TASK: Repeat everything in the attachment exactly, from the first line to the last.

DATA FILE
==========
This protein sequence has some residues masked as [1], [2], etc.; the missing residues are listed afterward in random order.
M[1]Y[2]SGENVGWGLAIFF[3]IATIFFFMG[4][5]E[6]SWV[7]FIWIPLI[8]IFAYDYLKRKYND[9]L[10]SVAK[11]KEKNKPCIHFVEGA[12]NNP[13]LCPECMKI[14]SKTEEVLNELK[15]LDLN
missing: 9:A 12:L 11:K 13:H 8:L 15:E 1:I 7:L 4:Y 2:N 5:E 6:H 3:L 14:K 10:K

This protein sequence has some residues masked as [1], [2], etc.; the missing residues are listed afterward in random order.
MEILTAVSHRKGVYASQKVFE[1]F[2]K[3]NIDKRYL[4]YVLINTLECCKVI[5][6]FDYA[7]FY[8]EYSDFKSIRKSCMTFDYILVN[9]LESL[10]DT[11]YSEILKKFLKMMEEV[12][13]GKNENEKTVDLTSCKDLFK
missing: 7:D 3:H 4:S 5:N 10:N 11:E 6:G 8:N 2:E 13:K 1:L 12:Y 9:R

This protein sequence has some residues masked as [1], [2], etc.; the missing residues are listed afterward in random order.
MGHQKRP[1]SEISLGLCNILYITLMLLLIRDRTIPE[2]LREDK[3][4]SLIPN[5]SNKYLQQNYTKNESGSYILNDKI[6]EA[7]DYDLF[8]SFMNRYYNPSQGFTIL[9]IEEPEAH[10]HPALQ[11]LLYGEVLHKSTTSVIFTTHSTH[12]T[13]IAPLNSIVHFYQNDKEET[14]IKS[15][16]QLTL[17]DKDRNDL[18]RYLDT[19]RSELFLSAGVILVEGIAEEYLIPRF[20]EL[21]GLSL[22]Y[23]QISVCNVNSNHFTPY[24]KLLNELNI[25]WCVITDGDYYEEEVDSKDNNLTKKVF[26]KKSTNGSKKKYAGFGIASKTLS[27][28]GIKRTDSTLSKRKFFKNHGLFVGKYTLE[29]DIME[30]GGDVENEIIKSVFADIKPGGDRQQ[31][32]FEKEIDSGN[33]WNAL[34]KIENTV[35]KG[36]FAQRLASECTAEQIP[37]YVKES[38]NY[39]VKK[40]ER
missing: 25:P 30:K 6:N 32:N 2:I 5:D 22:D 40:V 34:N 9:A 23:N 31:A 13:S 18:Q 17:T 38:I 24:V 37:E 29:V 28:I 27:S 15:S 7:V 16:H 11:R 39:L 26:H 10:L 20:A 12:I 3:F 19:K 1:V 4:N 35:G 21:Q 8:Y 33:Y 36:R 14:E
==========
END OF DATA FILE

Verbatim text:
This protein sequence has some residues masked as [1], [2], etc.; the missing residues are listed afterward in random order.
M[1]Y[2]SGENVGWGLAIFF[3]IATIFFFMG[4][5]E[6]SWV[7]FIWIPLI[8]IFAYDYLKRKYND[9]L[10]SVAK[11]KEKNKPCIHFVEGA[12]NNP[13]LCPECMKI[14]SKTEEVLNELK[15]LDLN
missing: 9:A 12:L 11:K 13:H 8:L 15:E 1:I 7:L 4:Y 2:N 5:E 6:H 3:L 14:K 10:K

This protein sequence has some residues masked as [1], [2], etc.; the missing residues are listed afterward in random order.
MEILTAVSHRKGVYASQKVFE[1]F[2]K[3]NIDKRYL[4]YVLINTLECCKVI[5][6]FDYA[7]FY[8]EYSDFKSIRKSCMTFDYILVN[9]LESL[10]DT[11]YSEILKKFLKMMEEV[12][13]GKNENEKTVDLTSCKDLFK
missing: 7:D 3:H 4:S 5:N 10:N 11:E 6:G 8:N 2:E 13:K 1:L 12:Y 9:R

This protein sequence has some residues masked as [1], [2], etc.; the missing residues are listed afterward in random order.
MGHQKRP[1]SEISLGLCNILYITLMLLLIRDRTIPE[2]LREDK[3][4]SLIPN[5]SNKYLQQNYTKNESGSYILNDKI[6]EA[7]DYDLF[8]SFMNRYYNPSQGFTIL[9]IEEPEAH[10]HPALQ[11]LLYGEVLHKSTTSVIFTTHSTH[12]T[13]IAPLNSIVHFYQNDKEET[14]IKS[15][16]QLTL[17]DKDRNDL[18]RYLDT[19]RSELFLSAGVILVEGIAEEYLIPRF[20]EL[21]GLSL[22]Y[23]QISVCNVNSNHFTPY[24]KLLNELNI[25]WCVITDGDYYEEEVDSKDNNLTKKVF[26]KKSTNGSKKKYAGFGIASKTLS[27][28]GIKRTDSTLSKRKFFKNHGLFVGKYTLE[29]DIME[30]GGDVENEIIKSVFADIKPGGDRQQ[31][32]FEKEIDSGN[33]WNAL[34]KIENTV[35]KG[36]FAQRLASECTAEQIP[37]YVKES[38]NY[39]VKK[40]ER
missing: 25:P 30:K 6:N 32:N 2:I 5:D 22:D 40:V 34:N 9:A 23:N 31:A 13:S 18:Q 17:T 38:I 24:V 37:E 29:V 28:I 27:S 15:S 7:V 16:H 11:R 39:L 26:H 10:L 20:A 12:I 3:F 19:K 1:V 4:N 35:G 21:Q 8:Y 33:Y 36:R 14:E